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Hoffmann, R. A wiki for the life sciences where authorship matters. Nature Genetics (2008)

Intestinal secretion of intravenous talinolol is inhibited by luminal R-verapamil.

OBJECTIVE: To examine the secretion of the beta1-adrenergic receptor antagonist talinolol into the small intestine during its intravenous administration and to show the relevance of the P-glycoprotein-modulating drug verapamil for this secretory transport mechanism in humans. METHODS: In six healthy volunteers the intestinal steady-state perfusion technique (triple lumen tubing system) was used for measuring the appearance of talinolol within the small intestine while the drug was infused intravenously. During four of the seven perfusions performed, the perfusion fluid was changed from a verapamil-free solution and talinolol appearance was measured while a R-verapamil-containing solution (565 micromol/L) was perfused. RESULTS: Talinolol was transported into the intestinal lumen up to a concentration gradient between lumen and blood of about 5.5:1. While perfusing the small intestine with a verapamil-free solution, the intestinal secretion rate of talinolol ranged from 1.94 to 6.62 microg/min per 30 cm length of the intestine (median values). Perfusion of a R-verapamil-containing perfusion fluid resulted in lower secretion rates (0.59 to 3.71 microg/30 cm x min), corresponding to 29% to 56% of the values obtained without verapamil supplied intraluminally. CONCLUSION: Intravenously administered talinolol is actively secreted into the human small intestine. This secretion is reduced by the intraluminal supply of the P-glycoprotein modulating drug R-verapamil. This gives further rationale for P-glycoprotein-mediated intestinal drug secretion as a cause for incomplete oral bioavailability and for drug interactions during intestinal absorption.[1]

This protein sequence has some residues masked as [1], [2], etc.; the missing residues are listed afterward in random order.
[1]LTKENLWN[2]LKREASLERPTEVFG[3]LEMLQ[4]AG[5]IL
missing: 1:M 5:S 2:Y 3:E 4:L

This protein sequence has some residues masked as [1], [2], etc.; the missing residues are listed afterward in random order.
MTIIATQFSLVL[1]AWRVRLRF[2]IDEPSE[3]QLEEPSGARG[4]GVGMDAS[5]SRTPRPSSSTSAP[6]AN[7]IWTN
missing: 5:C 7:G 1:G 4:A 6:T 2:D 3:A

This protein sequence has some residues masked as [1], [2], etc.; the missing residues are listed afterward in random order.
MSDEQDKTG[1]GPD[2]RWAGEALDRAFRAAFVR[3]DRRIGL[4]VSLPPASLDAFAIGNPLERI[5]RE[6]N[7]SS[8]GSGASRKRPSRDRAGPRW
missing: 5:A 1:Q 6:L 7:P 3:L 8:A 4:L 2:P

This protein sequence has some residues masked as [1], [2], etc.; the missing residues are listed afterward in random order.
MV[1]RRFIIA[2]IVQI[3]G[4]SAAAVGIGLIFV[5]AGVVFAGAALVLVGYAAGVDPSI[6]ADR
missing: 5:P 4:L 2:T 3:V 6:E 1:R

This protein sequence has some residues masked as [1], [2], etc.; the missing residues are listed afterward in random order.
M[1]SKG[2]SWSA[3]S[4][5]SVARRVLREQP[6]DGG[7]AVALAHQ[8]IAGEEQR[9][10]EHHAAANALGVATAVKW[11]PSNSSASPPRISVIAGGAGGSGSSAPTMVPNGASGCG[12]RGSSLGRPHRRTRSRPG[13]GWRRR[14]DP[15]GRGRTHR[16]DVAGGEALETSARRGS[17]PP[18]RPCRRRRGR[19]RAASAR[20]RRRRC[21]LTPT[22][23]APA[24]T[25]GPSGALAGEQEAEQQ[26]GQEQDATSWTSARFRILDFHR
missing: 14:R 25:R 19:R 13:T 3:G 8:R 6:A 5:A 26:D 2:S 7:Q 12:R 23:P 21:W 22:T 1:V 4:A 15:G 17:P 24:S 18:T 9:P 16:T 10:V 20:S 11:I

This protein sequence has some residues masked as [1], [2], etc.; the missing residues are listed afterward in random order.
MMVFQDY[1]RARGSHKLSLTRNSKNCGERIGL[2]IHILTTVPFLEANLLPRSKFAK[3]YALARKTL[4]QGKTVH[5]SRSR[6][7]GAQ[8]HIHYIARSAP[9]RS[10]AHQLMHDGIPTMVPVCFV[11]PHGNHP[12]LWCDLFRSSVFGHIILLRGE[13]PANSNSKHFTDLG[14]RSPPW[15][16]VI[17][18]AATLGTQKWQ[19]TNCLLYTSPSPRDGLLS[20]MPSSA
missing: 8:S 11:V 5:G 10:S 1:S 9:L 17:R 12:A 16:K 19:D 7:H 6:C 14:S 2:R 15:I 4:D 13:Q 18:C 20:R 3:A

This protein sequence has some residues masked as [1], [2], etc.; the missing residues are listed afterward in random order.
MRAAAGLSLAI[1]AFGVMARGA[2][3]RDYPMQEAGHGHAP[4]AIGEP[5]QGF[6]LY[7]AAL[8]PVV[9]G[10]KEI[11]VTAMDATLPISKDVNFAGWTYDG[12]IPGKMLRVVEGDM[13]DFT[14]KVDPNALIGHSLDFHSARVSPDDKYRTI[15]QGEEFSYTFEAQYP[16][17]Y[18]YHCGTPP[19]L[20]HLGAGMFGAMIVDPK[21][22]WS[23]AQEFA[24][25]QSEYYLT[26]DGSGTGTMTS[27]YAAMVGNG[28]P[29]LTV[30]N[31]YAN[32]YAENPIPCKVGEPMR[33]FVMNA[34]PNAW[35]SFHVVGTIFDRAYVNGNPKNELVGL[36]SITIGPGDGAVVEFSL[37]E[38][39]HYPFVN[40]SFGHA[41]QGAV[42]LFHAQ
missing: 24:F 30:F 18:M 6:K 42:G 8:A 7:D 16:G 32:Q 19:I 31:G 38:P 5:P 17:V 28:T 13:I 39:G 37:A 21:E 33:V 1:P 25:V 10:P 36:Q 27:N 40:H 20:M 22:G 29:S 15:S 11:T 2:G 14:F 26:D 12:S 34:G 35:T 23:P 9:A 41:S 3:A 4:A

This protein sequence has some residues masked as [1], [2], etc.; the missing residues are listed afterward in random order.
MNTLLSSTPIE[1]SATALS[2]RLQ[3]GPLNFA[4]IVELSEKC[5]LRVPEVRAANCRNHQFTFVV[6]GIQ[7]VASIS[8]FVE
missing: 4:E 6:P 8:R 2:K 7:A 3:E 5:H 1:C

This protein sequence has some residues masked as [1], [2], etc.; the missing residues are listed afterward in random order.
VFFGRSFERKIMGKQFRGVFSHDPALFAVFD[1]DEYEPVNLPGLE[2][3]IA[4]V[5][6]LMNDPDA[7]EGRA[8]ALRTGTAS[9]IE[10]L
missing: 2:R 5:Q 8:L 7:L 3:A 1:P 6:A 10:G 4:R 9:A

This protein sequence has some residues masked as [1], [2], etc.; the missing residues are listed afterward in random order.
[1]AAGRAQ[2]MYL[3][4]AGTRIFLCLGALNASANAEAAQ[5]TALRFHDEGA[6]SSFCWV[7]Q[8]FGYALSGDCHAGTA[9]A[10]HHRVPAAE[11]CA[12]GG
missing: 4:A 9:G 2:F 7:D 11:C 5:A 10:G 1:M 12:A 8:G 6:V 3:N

1. Intestinal secretion of intravenous talinolol is inhibited by luminal R-verapamil. Gramatté, T., Oertel, R. Clin. Pharmacol. Ther. (1999) [Pubmed]
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